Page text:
Avoiding Higher Education Employee Burnout

Employee retention should be a top priority for colleges and universities today.

Many institutions today are facing the “big quit,” just like countless other organizations,. Turnover is costly and can negatively impact performance, and with a highly competitive hiring market, it’s more important than ever to keep the employees you have. However, there are unique challenges when it comes to employee retention in higher education. Turnover for HigherEd employees spiked during and after the pandemic, often attributed to burnout and disengagement among faculty and staff. Read on for some HigherEd-specific strategies tackle staff and faculty burnout, reduce turnover, and increase retention.

Culture of support

One of the top contributors to faculty burnout has been professors feeling unsupported by their institutions. Workloads have increased, but compensation has not. Faculty reported feeling “disappointed in the institution’s lack of understanding of this added work,” while others said they felt “exploited” because of the additional uncompensated work required to pivot to new teaching methods.

To tackle this challenge, colleges and universities need to think carefully about how to demonstrate their support for faculty and staff as they face reduced budgets and increased workload. Some strategies include:

  • Offering flexibility and autonomy to HigherEd employees
  • Make expectations for service work clear—many faculty members don’t have a good sense of how much service they need to commit to, making it difficult to say no
  • Ensure faculty workloads are balanced—manual faculty reporting systems and manual teaching assignments processes mean that it’s almost impossible to keep track of faculty workload and ensure that no one is over-burdened. Digitize these systems to make ensure transparency and make faculty feel supported.

Engagement and development

Quote: Career growth is important to today’s employees and is a vital aspect of a positive work culture and engaged workforce.In an Inside Higher Ed podcast, Kevin McClure, associate professor of higher education at the University of North Carolina at Wilmington, noted, “[T]hese are institutions or organizations that ostensibly…are dedicated to human growth and learning and equity. And as a consequence of that, you may have a set of workers or employers or employees who expect from these organizations something different than what they have experienced.”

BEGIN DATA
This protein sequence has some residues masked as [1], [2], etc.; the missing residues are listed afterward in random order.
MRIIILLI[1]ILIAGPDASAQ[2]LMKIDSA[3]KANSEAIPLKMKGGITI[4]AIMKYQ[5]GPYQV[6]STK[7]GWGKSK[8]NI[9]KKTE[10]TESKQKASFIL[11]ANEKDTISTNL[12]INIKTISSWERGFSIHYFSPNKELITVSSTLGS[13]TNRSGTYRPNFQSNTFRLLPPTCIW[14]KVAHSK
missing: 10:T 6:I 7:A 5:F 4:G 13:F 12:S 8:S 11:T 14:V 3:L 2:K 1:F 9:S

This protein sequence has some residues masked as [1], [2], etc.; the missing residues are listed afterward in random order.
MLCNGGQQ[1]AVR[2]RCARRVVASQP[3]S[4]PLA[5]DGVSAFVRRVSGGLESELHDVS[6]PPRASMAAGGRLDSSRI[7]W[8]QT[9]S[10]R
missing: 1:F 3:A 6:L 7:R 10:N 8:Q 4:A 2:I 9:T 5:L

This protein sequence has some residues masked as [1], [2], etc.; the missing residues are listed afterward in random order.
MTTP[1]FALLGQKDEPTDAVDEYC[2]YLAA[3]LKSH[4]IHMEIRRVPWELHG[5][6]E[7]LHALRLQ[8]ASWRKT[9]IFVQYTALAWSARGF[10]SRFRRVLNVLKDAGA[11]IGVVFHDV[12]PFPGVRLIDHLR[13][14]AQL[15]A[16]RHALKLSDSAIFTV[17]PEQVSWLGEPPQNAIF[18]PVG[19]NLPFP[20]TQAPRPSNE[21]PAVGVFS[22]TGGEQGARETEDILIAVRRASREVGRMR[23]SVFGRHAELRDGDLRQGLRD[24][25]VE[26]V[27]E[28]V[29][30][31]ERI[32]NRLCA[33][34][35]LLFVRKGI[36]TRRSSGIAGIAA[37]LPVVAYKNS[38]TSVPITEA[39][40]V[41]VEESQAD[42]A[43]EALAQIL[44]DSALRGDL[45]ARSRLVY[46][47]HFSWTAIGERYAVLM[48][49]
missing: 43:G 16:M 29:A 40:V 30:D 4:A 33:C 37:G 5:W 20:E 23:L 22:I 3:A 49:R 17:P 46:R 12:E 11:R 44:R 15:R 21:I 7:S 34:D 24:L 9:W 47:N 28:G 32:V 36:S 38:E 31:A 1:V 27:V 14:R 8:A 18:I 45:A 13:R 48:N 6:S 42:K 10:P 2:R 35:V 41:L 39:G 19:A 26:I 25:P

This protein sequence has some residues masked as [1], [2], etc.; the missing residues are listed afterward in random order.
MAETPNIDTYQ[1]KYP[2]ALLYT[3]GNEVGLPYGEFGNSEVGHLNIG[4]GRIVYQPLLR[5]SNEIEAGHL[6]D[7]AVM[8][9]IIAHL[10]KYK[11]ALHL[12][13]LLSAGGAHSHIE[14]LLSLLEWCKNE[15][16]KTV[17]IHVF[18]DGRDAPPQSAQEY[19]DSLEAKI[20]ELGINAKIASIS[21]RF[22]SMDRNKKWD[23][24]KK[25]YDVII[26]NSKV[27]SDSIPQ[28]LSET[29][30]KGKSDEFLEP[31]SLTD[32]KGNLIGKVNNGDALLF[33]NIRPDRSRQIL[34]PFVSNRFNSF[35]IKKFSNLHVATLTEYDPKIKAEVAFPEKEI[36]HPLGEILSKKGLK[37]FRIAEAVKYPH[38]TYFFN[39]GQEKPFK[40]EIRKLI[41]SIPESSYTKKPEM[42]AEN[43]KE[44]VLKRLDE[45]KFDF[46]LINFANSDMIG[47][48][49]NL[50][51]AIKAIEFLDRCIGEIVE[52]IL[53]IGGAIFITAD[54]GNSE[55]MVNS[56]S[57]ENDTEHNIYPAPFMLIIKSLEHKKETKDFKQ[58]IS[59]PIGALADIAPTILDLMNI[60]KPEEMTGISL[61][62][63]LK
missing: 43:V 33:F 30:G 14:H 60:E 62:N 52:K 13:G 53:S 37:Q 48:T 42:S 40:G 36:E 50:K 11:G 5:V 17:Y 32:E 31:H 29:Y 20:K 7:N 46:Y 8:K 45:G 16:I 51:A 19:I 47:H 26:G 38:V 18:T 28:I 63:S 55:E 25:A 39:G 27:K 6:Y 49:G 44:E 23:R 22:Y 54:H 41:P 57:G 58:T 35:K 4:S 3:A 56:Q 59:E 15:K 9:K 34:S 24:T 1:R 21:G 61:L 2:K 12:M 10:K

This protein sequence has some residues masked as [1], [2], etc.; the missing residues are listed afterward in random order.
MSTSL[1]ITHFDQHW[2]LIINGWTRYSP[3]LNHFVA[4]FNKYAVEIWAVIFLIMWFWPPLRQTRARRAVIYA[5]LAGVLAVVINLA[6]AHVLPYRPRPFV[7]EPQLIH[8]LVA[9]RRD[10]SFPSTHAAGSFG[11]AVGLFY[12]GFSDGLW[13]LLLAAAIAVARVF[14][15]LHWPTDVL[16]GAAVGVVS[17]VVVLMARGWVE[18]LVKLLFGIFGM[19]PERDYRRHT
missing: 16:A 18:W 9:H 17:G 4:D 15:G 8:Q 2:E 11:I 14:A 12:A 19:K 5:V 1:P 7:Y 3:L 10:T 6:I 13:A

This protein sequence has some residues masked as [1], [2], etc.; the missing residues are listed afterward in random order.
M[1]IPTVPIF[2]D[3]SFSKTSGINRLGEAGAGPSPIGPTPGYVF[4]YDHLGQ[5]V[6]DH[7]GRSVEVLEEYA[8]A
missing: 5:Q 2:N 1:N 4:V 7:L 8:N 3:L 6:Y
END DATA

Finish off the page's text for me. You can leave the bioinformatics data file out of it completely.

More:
Opportunities for professional learning, development, and growth can shift this sense of disengagement for employees at HigherEd institutions. Career growth is important to today’s employees and is a vital aspect of a positive work culture and engaged workforce. Encourage professional development through goal-setting performance management processes, or by providing mentors for younger employees to navigate their career paths and the unique challenges of working in HigherEd.

Compensation and benefits

Another challenge that has driven burnout and disengagement among HigherEd employees is salary. In Inside Higher Ed, McClure noted:

“We’ve had for a long period of time some issues connected to inadequate pay within higher education… salaries have often not been able to keep up with the cost of living increases.”

HigherEd has historically not struggled to hire, despite the lower salaries offered, because institutions have been able to lean on benefits like working for mission-driven organizations or the opportunity for tenure. However, as McClure says, “we cannot rest on this notion of job benefits that is decades old.” Colleges and universities need to revisit what they have historically offered as benefits and ensure that salaries are competitive with other institutions and industries. When examining the benefits that your institution highlights for employees, make sure that the campus is truly fulfilling them—do you advertise a commitment to DEI? A commitment to student success? Growth and learning?Quote: We cannot rest on this notion of job benefits that is decades old. Make sure that you can point to the on-campus initiatives that are working towards those goals so employees can feel that the institution is living up to the benefits it claims. Be sure to also implement more tangible benefits that employees today value, like flexible working hours and career growth opportunities.

Final thoughts

Employee retention in higher education will continue to be a necessary focus as staff and faculty burnout persists. Work-life balance is still at the center of the burnout conversation, and hiring challenges are not fading. If you’re interested in implementing any of the above strategies at your institution, reach out to PeopleAdmin experts to learn more about the tools that can support your team.